I believe Martin Luther’s intentions weren’t mistaken: he was a reformer. Perhaps some methods weren’t right but at that time, if we read the story of the Pastor, for example – a German Lutheran who then converted when he saw the reality of that time, and became a Catholic – we see that the Church in fact was not a model to imitate: there was corruption in the Church; there was worldliness; there was attachment to money and power, and he protested about this. Then he was intelligent, and he took a step forward justifying why he did so.
And today Lutherans and Catholics, with all Protestants, agree on the Doctrine of Justification: on this very important point he wasn’t mistaken. He offered a “medicine” for the Church, then this medicine was consolidated in a state of things, in a discipline, in a way of believing, in a way of doing, in a liturgical way. But he wasn’t alone: there was Zwingly, there was Calvin … And what was behind them? The principles, “Cuius regio eius religio.” We must put ourselves in the history of that time. It’s not an easy history to understand, not easy. Then things went ahead. Today the dialogue is very good and I believe that Document on Justification is one of the richest, the richest and most profound ecumenical documents. Do you agree? There are divisions, but they also depend on the Churches. There were two Lutheran Churches in Buenos Aires: one thought in one way, and the other in another. Also in the Lutheran Church itself there isn’t unity. They respect one another, they love each other … Diversity is perhaps that which has done so much evil to all of us and today we seek to take up the path again to encounter one another after 500 years.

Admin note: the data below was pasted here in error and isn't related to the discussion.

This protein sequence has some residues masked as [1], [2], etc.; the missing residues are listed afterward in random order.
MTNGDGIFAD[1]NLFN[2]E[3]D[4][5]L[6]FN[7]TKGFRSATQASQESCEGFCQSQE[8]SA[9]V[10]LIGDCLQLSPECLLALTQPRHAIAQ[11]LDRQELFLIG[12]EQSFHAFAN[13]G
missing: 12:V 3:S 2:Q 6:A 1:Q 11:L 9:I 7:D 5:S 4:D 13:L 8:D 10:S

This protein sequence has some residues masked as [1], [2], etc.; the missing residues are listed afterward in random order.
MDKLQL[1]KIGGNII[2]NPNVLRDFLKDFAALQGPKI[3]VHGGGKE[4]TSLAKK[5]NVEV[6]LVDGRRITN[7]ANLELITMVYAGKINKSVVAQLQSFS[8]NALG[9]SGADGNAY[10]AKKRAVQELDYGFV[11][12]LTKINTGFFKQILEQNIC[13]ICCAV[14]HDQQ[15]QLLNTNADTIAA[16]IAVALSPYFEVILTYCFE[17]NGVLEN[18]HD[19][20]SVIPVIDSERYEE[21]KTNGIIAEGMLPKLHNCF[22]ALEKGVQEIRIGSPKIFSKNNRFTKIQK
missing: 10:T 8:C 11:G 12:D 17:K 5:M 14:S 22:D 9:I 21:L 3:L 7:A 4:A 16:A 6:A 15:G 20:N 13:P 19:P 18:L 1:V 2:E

I believe we must pray together, <we must> pray. Prayer is important for this. Second: To work together and to pray together. And that theologians study together, seeking … But this is a long, very long path. Once I said jokingly: “I know when the day of full unity will be” – “What <day>?” “The day after the coming of the Son of man!” Because it’s not known … The Holy Spirit will give this grace. However, in the meantime, it’s necessary to pray, to love one another and to work together, especially for the poor, for people that are suffering, for peace and for other things, against the exploitation of people … So many things for which we are working jointly.
Thank you. Now then we give the floor to Cecile Chambraud of “Le Monde,” who again represents the French language.
Cecile Chambraud, “Le Monde”:
(Question in Spanish) Holy Father, a few weeks ago you spoke of a Commission to reflect on the subject of women deaconesses. I would like to know if this Commission exists already and what will be the questions on which it will reflect to be resolved? And, finally, sometimes a commission serves to forget the problems: I would like to know if this is the case?